Key facts about Afghanistan’s election

President Hamid Karzai is constitutionally barred from seeking another term in office

An Afghan man tries to control his donkey loaded with ballot boxes. Photograph: Ahmad Masood/Reuters

An Afghan man tries to control his donkey loaded with ballot boxes. Photograph: Ahmad Masood/Reuters


Afghanistan holds a presidential election today that is hoped will lead to the first democratic transfer of power in its history.

President Hamid Karzai, who has led Afghanistan for more than 12 years since the fall of the Taliban, is constitutionally barred from seeking another term in office.

Of the eight candidates, the three frontrunners are former foreign ministers Abdullah Abdullah and Zalmay Rassoul and former finance minister Ashraf Ghani. To win, a candidate must secure more than 50 per cent of valid ballots, failing which the top two candidates go into a run-off. The three frontrunners all enjoy similar levels of support, so a second round of voting is likely.

The process is almost certain to drag on for several months, partly because of Afghanistan’s difficult terrain, which will require about 3,000 donkeys to carry ballots and voting boxes to the country’s most inaccessible areas.

The likelihood of allegations of mass fraud by rival candidates could further delay and complicate vote counting. The final result from the first round may not be known until at least mid-May. If there is a second round, it is scheduled to be held at the end of that month. The name of the new leader may not be known for months, and some sources believe it might not be confirmed before October.

Some details of the election:
n There are

almost 28,500 polling centres and smaller polling stations. But at least 10 per cent of polling stations are expected to be closed because of security threats, according to Independent Election Commission secretary Ziaulhaq Amarkhel.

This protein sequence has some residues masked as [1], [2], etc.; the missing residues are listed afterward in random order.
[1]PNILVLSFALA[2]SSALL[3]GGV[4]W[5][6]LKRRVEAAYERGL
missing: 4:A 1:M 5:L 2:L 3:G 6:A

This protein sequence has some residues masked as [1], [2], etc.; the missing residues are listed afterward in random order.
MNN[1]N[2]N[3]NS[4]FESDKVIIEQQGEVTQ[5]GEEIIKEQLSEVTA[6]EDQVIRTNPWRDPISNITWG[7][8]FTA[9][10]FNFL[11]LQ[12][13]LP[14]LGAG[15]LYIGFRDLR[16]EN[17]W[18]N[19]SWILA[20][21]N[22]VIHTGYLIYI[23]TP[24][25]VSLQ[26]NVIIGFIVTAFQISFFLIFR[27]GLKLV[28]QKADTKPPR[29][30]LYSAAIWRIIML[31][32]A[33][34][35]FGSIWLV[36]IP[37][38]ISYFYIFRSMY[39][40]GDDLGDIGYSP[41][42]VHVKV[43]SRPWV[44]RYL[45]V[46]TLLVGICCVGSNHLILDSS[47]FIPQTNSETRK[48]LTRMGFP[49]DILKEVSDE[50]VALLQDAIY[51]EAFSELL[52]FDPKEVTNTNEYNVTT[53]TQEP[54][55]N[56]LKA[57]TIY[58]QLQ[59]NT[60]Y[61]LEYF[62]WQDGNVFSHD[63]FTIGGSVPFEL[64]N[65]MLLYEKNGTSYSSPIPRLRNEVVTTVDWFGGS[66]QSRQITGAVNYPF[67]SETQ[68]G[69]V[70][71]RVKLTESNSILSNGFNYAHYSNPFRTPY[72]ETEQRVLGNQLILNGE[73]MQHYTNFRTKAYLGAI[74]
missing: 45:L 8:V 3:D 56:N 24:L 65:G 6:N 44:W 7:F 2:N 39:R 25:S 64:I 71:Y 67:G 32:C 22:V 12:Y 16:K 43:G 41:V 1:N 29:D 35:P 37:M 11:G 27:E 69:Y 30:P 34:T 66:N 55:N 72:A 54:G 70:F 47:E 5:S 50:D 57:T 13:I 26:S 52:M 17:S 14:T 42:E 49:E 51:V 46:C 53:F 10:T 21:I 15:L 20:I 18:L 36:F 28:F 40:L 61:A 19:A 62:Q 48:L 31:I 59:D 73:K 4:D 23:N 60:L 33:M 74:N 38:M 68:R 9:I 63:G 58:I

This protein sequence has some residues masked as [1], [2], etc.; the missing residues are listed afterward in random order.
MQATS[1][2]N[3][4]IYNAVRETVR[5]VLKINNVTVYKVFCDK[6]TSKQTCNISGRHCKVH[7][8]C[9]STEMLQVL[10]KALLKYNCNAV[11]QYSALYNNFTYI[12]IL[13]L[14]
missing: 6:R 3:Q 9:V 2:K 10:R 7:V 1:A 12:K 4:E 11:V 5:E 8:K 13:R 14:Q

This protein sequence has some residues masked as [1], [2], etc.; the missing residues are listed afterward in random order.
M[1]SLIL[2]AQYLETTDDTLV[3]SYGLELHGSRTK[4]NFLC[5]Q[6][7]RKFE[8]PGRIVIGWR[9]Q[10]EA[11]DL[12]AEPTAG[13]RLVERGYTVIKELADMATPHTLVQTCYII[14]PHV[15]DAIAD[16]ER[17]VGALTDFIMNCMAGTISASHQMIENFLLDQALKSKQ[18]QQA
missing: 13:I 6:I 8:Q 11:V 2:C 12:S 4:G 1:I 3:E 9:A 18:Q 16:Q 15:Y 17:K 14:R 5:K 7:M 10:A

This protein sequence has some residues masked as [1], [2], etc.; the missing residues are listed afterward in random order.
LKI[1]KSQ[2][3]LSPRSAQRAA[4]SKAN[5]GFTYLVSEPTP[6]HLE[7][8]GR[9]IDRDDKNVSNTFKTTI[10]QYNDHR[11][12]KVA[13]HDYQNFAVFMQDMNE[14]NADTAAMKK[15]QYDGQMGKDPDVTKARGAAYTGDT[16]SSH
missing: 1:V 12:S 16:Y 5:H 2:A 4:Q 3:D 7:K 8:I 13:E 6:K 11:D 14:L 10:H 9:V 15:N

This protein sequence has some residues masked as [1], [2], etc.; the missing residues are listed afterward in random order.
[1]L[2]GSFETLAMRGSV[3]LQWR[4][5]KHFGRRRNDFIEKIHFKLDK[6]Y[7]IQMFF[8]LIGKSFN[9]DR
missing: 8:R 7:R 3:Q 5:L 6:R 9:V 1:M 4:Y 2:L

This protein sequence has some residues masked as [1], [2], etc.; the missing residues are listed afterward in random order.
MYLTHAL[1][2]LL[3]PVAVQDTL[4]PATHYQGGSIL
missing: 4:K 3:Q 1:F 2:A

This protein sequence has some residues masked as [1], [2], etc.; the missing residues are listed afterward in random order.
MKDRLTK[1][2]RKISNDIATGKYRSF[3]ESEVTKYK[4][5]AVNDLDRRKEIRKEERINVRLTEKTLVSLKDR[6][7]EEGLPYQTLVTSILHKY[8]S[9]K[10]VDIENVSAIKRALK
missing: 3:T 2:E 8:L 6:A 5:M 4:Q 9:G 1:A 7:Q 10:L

n Polling stations are to be open from 7a m to 4 p m today, but some could remain open for two hours longer, depending on the number of voters.

n Some 200,000 Afghan observers are expected to monitor the vote: roughly 10 per polling station. But they are unlikely to be spread evenly across the country, because of security .

n Two of the three main international observer missions pulled out foreign staff after the Taliban attacked a highly fortified hotel in the capital, Kabul, where many were staying . Nine people were kill ed.

n Afghanistan, with a population of about 30 million, has 12 million eligible voters, but as many as 18 million voter cards are in circulation.

n Turnout was 4.6 million in the 2009 presidential election, which was considered low. Some 1.2 million ballots were thrown out as fraudulent. Afghanistan has printed 15 million ballot papers this time, but spiralling violence may once again keep the turnout down.

n The Taliban have threatened to disrupt the election, which they see as a U S -backed sham. They have been staging almost daily attacks, mainly in Kabul .

n Afghanistan’s authorities say they will deploy 352,000 personnel to provide security . – (Reuters)

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